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The Broadway visitor: lily-white, female, loyal and well above the Balkenende norm

These are data that somehow do not make the press here, because they are about America, which is not in the Netherlands. Still, it is interesting to take a closer look at the composition of the audience on Broadway. After all, that is where, in the wet dreams of VVD/PVV celebrities like Bart @deliefde and @halbezijlstra, the future of Dutch culture lies.

We took a look at the official figures of the totally unsubsidised musical and theatre circuit on Broadway. They come from the Broadway League, or the trade association of Broadway producers, and are compiled in the booklet 'Who Goes to Broadway? The Demographics of the Broadway Audience 2010-2011 Season'. In it, we read what the absence of any form of state aid does to a cultural sector.

Coming up are a few highlights, courtesy of broadway blogger and producer Ken Davenport:

  • 62 % of tickets were bought by tourists
  • 65% of the audience are women
  • average age 44, which is slightly older than in previous seasons
  • 83%(!) of tickets were bought by white (caucasian) theatre-goers
  • Of those over 25, 78 per cent had college attended college (i.e. at least havo) and 39% held an academic degree.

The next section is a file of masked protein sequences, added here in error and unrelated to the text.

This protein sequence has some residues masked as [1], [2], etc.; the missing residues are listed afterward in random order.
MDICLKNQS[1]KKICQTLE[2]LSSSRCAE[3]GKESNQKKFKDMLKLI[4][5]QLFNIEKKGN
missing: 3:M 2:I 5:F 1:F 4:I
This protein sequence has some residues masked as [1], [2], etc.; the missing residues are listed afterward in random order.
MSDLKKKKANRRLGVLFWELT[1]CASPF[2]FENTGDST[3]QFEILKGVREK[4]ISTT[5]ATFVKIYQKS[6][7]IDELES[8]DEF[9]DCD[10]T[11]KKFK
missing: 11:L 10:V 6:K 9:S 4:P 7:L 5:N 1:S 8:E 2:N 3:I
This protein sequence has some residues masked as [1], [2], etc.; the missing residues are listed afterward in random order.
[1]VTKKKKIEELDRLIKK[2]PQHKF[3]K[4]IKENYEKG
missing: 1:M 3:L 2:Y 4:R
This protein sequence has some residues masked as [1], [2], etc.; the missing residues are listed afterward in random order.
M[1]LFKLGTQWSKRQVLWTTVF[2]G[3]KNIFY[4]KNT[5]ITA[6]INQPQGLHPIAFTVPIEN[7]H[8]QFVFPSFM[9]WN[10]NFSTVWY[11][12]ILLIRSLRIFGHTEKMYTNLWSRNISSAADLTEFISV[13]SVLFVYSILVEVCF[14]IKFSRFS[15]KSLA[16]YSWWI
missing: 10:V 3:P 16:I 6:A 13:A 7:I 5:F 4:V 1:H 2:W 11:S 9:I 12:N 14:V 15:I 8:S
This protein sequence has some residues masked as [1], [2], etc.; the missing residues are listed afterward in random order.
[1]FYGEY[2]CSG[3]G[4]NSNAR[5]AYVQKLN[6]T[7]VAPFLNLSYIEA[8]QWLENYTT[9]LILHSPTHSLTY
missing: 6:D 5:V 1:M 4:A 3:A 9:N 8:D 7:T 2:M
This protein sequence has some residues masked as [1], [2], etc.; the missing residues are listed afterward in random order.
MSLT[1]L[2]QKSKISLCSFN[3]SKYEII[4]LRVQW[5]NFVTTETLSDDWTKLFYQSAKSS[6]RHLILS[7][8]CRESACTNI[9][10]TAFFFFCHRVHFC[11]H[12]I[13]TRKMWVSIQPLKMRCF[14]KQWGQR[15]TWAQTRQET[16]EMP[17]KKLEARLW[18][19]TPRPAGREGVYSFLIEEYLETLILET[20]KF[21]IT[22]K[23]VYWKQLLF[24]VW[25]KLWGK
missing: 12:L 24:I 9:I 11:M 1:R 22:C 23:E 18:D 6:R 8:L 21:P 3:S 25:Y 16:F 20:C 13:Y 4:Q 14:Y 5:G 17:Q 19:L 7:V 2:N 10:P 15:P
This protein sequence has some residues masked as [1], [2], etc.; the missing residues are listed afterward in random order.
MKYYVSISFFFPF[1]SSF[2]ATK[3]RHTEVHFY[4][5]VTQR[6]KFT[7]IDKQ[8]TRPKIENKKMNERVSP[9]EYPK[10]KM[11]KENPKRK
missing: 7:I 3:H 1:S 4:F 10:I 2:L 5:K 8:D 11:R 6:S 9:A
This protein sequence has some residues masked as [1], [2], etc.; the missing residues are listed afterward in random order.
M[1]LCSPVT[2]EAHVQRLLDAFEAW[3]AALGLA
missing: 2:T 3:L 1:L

• In terms of income, Broadway visitors were wealthy. On average, they gave up $244,100 a year to the - already barely existing - tax
  • The average broadway visitor attended at least five shows that year.
  • Drama fans were more loyal than musical fans: drama fans went 8 times, musical fans 5 times.
  • True fans, i.e. people who bought tickets at least 15 times, make up 6% of the audience, but thus buy 33% of all tickets.
  • For information, broadway visitors were less likely to flip open the newspaper, than to hit sites like broadway.com clicked on. Main source of information appeared to be word of mouth. Advertisements in newspapers or on TV did not influence the decision to visit. Discount offers did.

The Dutch situation - thanks to generous subsidy and distribution policies - is somewhat more favourable, at least if you favour art that reaches more sections of the population. But we should not beat ourselves up about it. The theatre-goer here is a lot older than the average Broadway customer, and tickets here, even for the unsubsidised offerings, are dirt cheap. Especially when you understand that the incentives that attract US audiences to theatres (discount offers, gifts) are already in full use here.

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